Minister of Economic Planning and Development Goodall Gondwe feels it is necessary for Malawi to resume attaining high economic growth rates which averaged 7.5 percent during the late president Bingu wa Mutharika regime.
Gondwe is banking hopes on the Economic Recovery Plan (ERP) which will help the country recommence sustainable higher economic output which fell drastically last year.
“That is why government found it necessary to embark on a [recovery] programme that would aim at the resumption of earlier trend of sustainable high economic growth rates,” he said last week.
A rebound in the higher growth rates for Malawi as envisaged by Gondwe would entail a robust total market value of all final goods and services that Malawi produces in a given year which is equal to corresponding high consumer spending, investment levels, government spending and a high value of exports, minus the value of imports.
Malawi growth rate fell sharply to 4.3 percent in 2011 and 1.9 percent in 2012 from a growth rate of 6.7 percent in 2010 and a peak of 9.7 percent in 2009, which was only second to oil-rich Qatar.
The decline in the gross domestic product (GDP) growth rate was largely due to a huge evaporation of foreign exchange reserves which in turn triggered a catastrophic fuel crisis and the inability by Malawi to sustain the importation of strategic imports.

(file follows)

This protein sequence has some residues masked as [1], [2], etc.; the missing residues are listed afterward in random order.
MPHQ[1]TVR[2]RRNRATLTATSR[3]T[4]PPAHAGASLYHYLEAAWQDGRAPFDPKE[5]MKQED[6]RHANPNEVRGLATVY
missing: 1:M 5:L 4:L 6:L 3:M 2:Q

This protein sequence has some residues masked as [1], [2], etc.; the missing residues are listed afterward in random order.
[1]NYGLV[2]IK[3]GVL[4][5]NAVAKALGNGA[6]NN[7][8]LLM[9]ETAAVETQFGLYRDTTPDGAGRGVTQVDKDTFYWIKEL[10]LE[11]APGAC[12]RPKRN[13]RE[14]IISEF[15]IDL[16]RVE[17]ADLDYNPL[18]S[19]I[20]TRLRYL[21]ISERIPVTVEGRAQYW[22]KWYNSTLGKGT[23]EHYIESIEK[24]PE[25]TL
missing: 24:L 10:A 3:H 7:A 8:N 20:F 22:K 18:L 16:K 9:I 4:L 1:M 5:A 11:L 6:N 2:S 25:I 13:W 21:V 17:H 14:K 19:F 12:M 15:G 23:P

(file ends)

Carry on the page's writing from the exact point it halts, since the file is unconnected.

“To address these challenges and resume high growth rates, the government developed the economic recovery plan and I am optimistic that with mechanisms that we have put in place, we will resume high growth rates,” said Gondwe.
He said if Malawi is to continue with the plummeting growth rates, it would compromise the implementation of the second Malawi Growth and Development Strategy (MGDSII), an overarching medium-term policy covering the period 2011 to 2016.
The minister said the ERP will provide Malawi with a conducive and stable macroeconomic environment and, consequently, sustain Malawi growth rate.
Goodall also sounded upbeat that with the recovery plan in place, government is also geared towards reducing interest rates, reduce the skyrocketing inflation rate-currently towering at 34.6 percent.
The International Monetary Fund (IMF) managing director Christine Lagarde, who visited the country early January this year, said her institution expects Malawi to grow by 5.5 percent this year which is double the growth rate estimated in 2012.
The 5.5 percent growth rate is also what Finance Minister Dr. Ken Lipenga meted out last year when he presented out the 2012/13 national budget.
Last year a slump in agriculture emanating from a weather-related decline in maize production and a halving of the tobacco crop prompted the Bretton Woods institution to revise growth rate downwards to 2 percent towards the end of the year 2012.